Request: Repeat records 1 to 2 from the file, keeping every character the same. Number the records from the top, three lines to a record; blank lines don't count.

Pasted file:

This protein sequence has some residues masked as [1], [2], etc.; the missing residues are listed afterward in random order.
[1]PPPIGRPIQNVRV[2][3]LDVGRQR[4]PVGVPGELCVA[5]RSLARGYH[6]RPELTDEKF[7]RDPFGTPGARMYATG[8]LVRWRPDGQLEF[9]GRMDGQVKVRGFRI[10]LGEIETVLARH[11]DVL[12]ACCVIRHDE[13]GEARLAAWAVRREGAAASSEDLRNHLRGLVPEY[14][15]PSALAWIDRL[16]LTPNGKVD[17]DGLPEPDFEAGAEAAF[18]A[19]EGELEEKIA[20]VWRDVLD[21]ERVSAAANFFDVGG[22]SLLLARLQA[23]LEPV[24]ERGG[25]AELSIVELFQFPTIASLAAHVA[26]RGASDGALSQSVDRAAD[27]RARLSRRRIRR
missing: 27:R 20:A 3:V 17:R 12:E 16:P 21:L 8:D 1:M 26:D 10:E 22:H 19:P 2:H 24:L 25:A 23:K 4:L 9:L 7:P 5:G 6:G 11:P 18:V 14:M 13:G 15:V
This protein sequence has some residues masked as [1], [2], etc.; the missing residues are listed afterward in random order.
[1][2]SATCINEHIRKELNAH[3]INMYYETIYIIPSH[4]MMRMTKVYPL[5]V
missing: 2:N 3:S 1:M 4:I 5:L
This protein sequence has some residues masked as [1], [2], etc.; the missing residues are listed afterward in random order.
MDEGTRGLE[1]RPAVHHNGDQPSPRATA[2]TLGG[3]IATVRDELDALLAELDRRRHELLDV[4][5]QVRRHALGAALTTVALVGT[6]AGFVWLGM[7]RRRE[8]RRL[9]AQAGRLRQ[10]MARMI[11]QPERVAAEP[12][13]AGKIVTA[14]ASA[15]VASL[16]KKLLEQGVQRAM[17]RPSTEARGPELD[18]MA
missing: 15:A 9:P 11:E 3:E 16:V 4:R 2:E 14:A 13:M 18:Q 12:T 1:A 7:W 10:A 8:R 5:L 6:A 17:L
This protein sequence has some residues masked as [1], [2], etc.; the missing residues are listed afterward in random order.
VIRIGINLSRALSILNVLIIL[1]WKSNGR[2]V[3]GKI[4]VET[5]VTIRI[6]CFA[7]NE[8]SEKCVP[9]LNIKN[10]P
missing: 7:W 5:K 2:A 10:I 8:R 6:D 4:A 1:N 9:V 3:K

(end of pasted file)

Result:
This protein sequence has some residues masked as [1], [2], etc.; the missing residues are listed afterward in random order.
[1]PPPIGRPIQNVRV[2][3]LDVGRQR[4]PVGVPGELCVA[5]RSLARGYH[6]RPELTDEKF[7]RDPFGTPGARMYATG[8]LVRWRPDGQLEF[9]GRMDGQVKVRGFRI[10]LGEIETVLARH[11]DVL[12]ACCVIRHDE[13]GEARLAAWAVRREGAAASSEDLRNHLRGLVPEY[14][15]PSALAWIDRL[16]LTPNGKVD[17]DGLPEPDFEAGAEAAF[18]A[19]EGELEEKIA[20]VWRDVLD[21]ERVSAAANFFDVGG[22]SLLLARLQA[23]LEPV[24]ERGG[25]AELSIVELFQFPTIASLAAHVA[26]RGASDGALSQSVDRAAD[27]RARLSRRRIRR
missing: 27:R 20:A 3:V 17:R 12:E 16:P 21:L 8:D 1:M 26:D 10:E 22:H 19:P 2:H 24:L 25:A 23:K 4:L 9:L 7:P 5:G 6:G 11:P 18:V 14:M 13:G 15:V
This protein sequence has some residues masked as [1], [2], etc.; the missing residues are listed afterward in random order.
[1][2]SATCINEHIRKELNAH[3]INMYYETIYIIPSH[4]MMRMTKVYPL[5]V
missing: 2:N 3:S 1:M 4:I 5:L